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I saw this title in another thread, and I liked it. Most of us have been there. I certainly didn't start my rafting career with an outfitter-quality self-bailer. I started it with a $150 yellow "six-man" raft--and even that was a stretch for my budget.

So where does a person start? I know, everyone wants a self-bailer. But there are so many bargains to be had on bucket boats, shouldn't they be considered as a reasonable trade-off? (My answer is YES.)

The people who pioneered the sport of whitewater rafting all used bucket boats. Is it really too much trouble to carry a scoop and bail a few gallons out of the raft from time to time? Just find one of those bargain priced Avons and go rafting. You can worry about river fashion later, when you can afford it.
 

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Re: Bucket Boats

Most boaters do what they are told to do. Since this forum is crawling with rafting appurtenance vendors, they will tell you to spend money. Kinda like fleas on a hound, they are.

A cheap bucket boat gets my vote for price efficiency. Use the money you save to put your kids thru college.
 

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If a bucket boat gets you on the water that's a great way to start. I would suggest looking for one that with the same dimensions as the boat you want in the future. This will allow you to use your frame, oars and rigging on your new boat when your significant other gives you the green light to upgrade so they don't have to bail anymore:) There is a lot to be said for not having to spend 10-15k at once. I think its always smart to look at the long game because every time I have done something on the cheap it ends up costing more time and money.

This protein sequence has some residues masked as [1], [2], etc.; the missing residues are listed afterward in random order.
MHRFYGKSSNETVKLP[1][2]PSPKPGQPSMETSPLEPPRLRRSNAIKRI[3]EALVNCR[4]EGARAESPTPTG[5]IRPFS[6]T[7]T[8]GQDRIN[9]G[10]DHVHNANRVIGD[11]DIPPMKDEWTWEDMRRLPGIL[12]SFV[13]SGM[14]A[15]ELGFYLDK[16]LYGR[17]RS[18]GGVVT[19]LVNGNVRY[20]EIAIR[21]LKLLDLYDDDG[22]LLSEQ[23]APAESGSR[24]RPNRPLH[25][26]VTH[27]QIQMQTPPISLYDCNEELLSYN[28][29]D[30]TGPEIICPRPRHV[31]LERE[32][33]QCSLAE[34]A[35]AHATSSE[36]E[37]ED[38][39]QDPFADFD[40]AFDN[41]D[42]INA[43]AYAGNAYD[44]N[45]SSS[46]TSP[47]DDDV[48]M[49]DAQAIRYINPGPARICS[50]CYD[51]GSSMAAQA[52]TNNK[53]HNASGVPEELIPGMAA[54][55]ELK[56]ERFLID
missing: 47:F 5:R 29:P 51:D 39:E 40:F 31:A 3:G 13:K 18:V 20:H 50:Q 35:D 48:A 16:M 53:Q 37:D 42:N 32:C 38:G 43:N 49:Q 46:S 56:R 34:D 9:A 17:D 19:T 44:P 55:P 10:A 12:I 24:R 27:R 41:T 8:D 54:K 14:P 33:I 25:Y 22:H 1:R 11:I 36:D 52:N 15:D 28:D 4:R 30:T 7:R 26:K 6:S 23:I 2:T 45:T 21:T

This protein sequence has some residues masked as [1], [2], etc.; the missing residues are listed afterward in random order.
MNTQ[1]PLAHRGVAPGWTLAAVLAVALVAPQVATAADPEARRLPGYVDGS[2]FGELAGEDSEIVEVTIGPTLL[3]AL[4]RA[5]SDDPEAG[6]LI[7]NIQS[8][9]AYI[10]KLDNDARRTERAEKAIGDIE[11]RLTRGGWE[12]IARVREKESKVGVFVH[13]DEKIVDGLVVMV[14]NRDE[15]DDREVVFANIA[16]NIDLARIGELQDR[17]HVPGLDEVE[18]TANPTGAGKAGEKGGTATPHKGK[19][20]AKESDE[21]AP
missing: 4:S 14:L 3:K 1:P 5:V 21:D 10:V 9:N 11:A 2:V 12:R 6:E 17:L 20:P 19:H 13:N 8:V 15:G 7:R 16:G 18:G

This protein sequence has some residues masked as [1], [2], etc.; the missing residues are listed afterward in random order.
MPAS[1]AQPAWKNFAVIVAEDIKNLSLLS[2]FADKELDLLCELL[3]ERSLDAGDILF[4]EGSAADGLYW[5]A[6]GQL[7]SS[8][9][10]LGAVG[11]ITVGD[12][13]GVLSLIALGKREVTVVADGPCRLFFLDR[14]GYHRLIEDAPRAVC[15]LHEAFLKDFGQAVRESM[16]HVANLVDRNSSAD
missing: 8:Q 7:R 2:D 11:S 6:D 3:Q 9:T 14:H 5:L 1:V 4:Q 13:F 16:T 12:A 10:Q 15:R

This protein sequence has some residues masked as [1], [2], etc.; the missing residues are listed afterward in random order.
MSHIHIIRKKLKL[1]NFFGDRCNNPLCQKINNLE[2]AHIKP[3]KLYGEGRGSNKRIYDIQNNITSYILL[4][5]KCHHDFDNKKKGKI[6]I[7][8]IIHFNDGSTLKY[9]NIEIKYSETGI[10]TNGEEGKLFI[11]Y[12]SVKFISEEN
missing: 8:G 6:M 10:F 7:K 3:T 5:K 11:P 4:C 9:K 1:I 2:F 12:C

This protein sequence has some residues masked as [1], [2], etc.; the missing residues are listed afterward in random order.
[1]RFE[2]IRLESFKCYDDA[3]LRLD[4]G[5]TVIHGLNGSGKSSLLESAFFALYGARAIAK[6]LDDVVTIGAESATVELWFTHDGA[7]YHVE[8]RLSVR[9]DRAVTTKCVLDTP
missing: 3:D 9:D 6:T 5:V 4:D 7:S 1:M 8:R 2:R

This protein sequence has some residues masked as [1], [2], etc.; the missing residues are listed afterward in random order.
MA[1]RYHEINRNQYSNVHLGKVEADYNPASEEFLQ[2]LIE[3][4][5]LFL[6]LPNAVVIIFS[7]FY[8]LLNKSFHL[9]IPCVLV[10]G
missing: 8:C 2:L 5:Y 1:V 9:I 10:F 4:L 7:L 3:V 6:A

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My first raft was a $150 bucket boat, and I'd never have gotten on the water for lots of great trips if I'd held out for a SB. Bucket boats definitely have a place, and for the novice just getting into rafting, or someone that'll never go above Class II, they make great sense. If you're not running much Class III and just want something to get on the water with, or float and wet your line they're great. On the other end of the spectrum, lots of folks swear by them for running the Grand and want the extra momentum to get you through the big stuff. But if you want one as a whitewater boat then you better always have someone ready to bail like hell while they're getting thrown around in the boat.

Gary - I think you're being overly sensitive about vendors trying to pimp SBs over bucket boats on the Buzz - that's not what I've seen. It's been a while since I looked at pricing but my suspicion of what's actually going on is that a new bucket (or "livery") boat isn't more than about 15% or 20% cheaper than a comparable new SB. Considering that you'll never have to bail one drop of water out of a SB, the extra money you'll save buying a bucket boat over the SB just isn't enough to steer the new boat buyer to the bucket boat, especially considering how much better a SB holds resale value over a bucket boat (that's WHY used bucket boats are a great bargain after all). And if the market isn't there, bucket boats will get harder to find new, especially as cheap, used SBs are now so common on the market. I bet you can go to any of the MB sponsors and, after a few questions about your planned usage to make sure you'll be satisfied with a bucket boat, they'd be glad to sell you one (if they still carry them).